Race certainly was a factor. Here we are not just talking about Western racial attitudes, but also Japanese attitudes. Generally raccism is associated with America and Europeans. Japanese racist attitudes delegating the enemey as sub-human during the War appears to overcome many normal human inhibitions.
The overwealmin factor, however, appears to be the Japanese martial code (Bushido) and the assumtion as in the case of the NAZIs that the War was won and Japan would never have to answer for the attrocities committed. In fct Japan has a nation has never come to terms with the attricities committed by the Imperial army in its name. What we do not understand is why the Japanese Army behaved so differently than it did in previous wars. There were in the Russo-Japanese War (1905) and World War I (1914-18) none of the attrocities reported during World War II. We would be interested in any insights here that readers may have. >br>
The Allied soldiers responded to the brutalities of the Japanese soldiers by brutalities of their owned. Some Allied soldiers refused to take prisioners. To some extent this was brutality. It also was a fear that the Japanese were feigning surrender as a ruse to launch an attack or explode a grenade, There were numerous such instances. More importantly there were major differences between Allied and Japanese conduct. The Allied attrocities were committed by individual or small groups of soldiers in battle field conditions. Once a Jpaapnese soldier was taken prisoner and in custody, he was treated correctly as a POW under the terms of the Geneva Convention. In contrast, Japanee soldiers frequebtly tortured Allied service men taken live anmutalted them in various horrible ways before acually killing them. This did not occur on the part of Allid servicemn. In addition, numerous large Japanese atrocities were approved if not ordered by high level Japanese commanders. This occured in much large numbers wih the civiliand in occupied areas, most notably the Rape of Nanking, but there are many other horendous examples. We notice a tndencvy for modern historians and film majers to try o raw some equivalency between the Allied and Japanese soldier. And it is a worhy enterprise to make this effort> Millions of young Japnese mem as American were cught up in this brutal war through no fault of their own. But the xsimple fact is tht thy cimported themselves very diffrntly. Notice how the American Marines and Soldiers on Saipan and Okinawa cradeled Japanese infants and assisted the infirm and elderly. Compare this ih the grisly conduct of Japanese soldiers in Nanking, Singapore, Manila and a thousnd other places in Oceania and Southeast Asia during the Pacific War. And this included the murder of theer own people, including women and children, on Saipan and Okinawa.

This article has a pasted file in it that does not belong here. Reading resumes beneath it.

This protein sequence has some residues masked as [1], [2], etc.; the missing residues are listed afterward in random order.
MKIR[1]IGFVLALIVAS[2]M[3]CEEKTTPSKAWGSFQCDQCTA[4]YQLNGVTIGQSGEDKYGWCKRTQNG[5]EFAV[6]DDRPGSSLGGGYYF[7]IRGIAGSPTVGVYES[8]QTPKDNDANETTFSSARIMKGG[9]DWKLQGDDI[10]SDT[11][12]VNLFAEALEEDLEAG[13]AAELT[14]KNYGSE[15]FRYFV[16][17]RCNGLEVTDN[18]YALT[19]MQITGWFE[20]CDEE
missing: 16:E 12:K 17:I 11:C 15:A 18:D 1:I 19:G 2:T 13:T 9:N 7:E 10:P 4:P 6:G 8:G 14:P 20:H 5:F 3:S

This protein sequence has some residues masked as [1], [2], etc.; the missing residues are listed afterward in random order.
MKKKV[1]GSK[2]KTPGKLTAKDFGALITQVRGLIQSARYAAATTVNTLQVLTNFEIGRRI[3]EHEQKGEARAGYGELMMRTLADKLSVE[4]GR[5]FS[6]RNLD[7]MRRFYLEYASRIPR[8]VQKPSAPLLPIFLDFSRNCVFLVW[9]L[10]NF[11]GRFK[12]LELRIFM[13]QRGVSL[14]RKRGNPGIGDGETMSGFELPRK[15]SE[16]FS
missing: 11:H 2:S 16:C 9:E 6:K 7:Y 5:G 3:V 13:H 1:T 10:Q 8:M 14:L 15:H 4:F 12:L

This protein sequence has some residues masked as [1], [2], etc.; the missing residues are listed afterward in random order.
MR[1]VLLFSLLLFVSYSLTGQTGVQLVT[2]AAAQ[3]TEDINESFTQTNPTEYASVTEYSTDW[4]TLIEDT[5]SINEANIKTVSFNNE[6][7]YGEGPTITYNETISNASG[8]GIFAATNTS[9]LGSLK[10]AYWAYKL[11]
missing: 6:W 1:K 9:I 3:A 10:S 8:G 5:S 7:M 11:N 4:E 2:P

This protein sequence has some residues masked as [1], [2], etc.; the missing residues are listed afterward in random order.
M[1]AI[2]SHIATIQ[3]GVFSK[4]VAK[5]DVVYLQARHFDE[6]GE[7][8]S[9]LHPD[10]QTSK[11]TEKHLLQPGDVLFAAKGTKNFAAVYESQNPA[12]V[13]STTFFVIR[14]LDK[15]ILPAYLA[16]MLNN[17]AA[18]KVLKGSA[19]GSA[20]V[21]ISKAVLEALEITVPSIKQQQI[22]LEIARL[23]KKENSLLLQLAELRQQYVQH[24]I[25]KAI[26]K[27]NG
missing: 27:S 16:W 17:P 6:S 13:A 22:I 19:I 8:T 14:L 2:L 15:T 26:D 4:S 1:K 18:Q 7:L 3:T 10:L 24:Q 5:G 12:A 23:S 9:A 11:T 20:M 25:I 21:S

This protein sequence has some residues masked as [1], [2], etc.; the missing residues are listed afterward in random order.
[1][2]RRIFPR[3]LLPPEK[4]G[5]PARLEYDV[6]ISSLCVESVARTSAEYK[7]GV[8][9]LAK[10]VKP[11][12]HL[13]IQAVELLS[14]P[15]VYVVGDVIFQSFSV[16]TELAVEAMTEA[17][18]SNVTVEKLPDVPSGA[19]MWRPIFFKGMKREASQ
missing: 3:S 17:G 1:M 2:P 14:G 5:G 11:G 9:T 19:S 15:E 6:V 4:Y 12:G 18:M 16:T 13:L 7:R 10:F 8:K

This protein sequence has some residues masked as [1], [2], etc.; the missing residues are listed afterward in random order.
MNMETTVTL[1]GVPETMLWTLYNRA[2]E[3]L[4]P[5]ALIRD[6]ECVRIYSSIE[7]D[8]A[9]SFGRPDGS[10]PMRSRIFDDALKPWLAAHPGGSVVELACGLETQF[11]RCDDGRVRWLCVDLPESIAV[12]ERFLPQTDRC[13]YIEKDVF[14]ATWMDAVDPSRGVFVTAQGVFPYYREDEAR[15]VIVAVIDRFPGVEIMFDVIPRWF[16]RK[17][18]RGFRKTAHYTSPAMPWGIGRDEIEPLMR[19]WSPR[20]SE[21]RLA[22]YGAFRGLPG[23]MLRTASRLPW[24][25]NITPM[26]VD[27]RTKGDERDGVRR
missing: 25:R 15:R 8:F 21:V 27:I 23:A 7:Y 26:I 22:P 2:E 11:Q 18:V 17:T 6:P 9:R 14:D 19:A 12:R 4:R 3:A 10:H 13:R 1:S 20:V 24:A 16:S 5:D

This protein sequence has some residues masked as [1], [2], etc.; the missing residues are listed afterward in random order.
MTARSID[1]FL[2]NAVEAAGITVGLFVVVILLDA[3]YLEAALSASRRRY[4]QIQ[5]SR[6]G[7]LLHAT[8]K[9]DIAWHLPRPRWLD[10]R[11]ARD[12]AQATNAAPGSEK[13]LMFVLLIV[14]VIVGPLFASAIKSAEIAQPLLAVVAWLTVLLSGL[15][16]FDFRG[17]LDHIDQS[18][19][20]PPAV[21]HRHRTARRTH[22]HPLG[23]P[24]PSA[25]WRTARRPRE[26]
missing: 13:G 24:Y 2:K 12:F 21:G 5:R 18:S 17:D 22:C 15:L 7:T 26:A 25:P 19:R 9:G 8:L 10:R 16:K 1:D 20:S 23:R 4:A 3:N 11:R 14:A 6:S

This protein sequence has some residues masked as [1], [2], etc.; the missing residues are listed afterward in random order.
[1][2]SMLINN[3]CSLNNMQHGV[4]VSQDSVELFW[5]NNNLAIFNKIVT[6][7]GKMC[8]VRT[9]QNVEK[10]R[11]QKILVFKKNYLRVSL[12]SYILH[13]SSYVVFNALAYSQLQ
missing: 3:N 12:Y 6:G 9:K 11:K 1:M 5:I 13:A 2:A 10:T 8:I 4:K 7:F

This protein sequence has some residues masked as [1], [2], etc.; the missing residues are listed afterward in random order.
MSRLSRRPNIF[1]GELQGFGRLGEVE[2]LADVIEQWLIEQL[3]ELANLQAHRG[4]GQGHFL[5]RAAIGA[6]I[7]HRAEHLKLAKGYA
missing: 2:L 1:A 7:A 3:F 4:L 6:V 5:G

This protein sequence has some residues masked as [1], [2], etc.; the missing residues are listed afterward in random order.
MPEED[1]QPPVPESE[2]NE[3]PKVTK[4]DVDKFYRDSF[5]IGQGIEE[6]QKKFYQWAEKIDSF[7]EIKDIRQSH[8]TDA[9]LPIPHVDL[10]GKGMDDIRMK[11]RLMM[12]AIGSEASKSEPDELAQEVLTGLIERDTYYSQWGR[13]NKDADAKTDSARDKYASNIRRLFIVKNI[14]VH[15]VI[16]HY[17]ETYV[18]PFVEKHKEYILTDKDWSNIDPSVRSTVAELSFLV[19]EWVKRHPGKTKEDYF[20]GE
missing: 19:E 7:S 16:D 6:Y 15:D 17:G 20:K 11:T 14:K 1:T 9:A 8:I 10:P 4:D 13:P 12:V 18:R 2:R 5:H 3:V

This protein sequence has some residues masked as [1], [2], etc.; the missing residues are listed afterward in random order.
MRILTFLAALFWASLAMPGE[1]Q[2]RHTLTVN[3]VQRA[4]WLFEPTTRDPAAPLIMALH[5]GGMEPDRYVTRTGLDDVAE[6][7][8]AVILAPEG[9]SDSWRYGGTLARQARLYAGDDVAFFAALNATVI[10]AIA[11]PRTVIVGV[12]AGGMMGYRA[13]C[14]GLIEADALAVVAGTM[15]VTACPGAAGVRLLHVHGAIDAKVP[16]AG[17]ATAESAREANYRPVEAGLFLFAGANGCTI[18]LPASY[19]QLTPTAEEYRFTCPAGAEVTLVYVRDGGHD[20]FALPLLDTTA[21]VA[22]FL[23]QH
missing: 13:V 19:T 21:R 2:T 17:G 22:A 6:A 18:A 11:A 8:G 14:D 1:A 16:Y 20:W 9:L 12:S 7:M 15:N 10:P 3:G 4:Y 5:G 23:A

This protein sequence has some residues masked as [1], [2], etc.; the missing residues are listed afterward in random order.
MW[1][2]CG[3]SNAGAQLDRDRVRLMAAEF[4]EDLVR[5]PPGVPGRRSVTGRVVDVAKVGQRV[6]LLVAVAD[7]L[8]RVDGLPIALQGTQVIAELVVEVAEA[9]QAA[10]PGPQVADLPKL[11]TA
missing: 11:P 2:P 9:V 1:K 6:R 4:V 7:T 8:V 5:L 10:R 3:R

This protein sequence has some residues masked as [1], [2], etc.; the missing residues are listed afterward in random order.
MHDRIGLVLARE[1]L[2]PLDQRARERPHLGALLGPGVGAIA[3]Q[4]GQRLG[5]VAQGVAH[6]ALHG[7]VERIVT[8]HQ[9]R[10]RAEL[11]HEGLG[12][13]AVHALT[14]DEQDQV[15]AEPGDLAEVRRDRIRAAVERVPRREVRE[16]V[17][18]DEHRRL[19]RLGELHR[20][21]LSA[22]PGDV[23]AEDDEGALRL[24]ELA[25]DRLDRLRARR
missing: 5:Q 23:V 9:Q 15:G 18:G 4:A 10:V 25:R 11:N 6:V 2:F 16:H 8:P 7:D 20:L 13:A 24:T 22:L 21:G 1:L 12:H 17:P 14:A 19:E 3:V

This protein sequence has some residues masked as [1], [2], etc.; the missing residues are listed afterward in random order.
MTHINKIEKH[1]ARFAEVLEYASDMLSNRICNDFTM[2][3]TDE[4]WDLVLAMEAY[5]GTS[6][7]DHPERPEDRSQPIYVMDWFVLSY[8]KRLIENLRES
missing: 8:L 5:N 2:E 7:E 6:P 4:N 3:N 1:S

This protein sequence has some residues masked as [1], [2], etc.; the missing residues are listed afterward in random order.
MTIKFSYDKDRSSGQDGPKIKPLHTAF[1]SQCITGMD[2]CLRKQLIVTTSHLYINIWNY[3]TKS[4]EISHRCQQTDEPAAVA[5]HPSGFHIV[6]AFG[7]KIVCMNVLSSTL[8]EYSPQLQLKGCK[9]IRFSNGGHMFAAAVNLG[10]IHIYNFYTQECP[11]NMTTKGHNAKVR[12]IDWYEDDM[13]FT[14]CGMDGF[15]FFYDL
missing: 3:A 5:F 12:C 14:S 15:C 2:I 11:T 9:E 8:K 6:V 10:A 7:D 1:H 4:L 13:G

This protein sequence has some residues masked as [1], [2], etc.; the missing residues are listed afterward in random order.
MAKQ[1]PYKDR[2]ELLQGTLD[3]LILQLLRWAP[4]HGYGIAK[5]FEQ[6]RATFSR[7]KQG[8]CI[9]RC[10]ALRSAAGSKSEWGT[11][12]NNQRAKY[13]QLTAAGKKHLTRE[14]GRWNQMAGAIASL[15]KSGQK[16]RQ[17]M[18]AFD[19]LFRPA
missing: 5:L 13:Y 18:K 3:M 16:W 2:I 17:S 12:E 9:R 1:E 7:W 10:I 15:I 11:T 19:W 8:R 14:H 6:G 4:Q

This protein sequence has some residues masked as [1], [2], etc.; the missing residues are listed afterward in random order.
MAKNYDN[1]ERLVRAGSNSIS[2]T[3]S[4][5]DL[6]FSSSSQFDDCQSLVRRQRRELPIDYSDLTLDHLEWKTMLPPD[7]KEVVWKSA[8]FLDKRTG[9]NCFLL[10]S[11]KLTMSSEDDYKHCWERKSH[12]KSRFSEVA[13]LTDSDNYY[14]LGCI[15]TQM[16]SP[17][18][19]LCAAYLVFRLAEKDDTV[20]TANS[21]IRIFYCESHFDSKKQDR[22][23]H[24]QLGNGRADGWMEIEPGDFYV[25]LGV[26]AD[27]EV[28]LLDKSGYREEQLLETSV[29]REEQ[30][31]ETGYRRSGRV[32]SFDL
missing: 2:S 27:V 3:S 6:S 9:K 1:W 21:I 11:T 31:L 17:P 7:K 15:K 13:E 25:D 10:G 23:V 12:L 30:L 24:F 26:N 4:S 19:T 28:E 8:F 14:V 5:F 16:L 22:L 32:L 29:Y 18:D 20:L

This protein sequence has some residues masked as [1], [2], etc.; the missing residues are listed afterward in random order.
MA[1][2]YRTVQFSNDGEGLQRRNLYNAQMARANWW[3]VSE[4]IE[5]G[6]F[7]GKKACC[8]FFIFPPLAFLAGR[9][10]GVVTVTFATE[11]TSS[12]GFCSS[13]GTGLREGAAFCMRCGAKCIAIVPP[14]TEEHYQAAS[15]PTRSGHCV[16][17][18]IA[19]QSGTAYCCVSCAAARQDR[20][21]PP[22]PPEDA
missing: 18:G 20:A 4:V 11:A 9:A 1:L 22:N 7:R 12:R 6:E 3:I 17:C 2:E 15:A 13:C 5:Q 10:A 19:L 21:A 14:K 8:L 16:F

Some authors maintain that the Allied strategic bombing campaign caused the Japanese soldier to brutally strike out at Allied prisoners. There is little reason to believe tht this is the case. The American strategic bombing campaign only began in late 1944 and did not prove effective until 1945. The attrocities conducted by the Japanese began with the invasion of China (1937). The Rape of Nanking occurred within months of the initial invasion. It seems difficult to imagine a more brutal operarion than that carried out at Nnking. Horendous treatment of POWs began immediately after Pearl Harbor. The Batan Death March occurred in the Philippines (April 1942) and had no relation to the strategic bombing campaign. The same was true with the tratment of the Allied POWs taken at Singapore and in the Burma campaign. One author argues that the Allied bombings convinced the Japanese population that Americas were monsers who would rape and torture them. [Miller] (This of course is precisely what the Imperial Army had been doinmg since 1937.) Japanaes propaganda had persued this line well before the strategic bombing camapign began. The Marpi Point suisides on Saipan occured before the bombing campaign. Ironically, it was incidents like this and the die hard Japanese resistance on Iwo Jima and Okinawa that convinved American planners that the A-bombs should be used to end the War. [Miller]
Miller, Donald L. D-Days in the Pacific (Simon & Schuster, 2005).
Thomas, Evan. Sea of Thunder: Four Commanders and the Last Great Naval Campaign, 141-1945 (Simon & Dchuster: New York, 2006), 414p.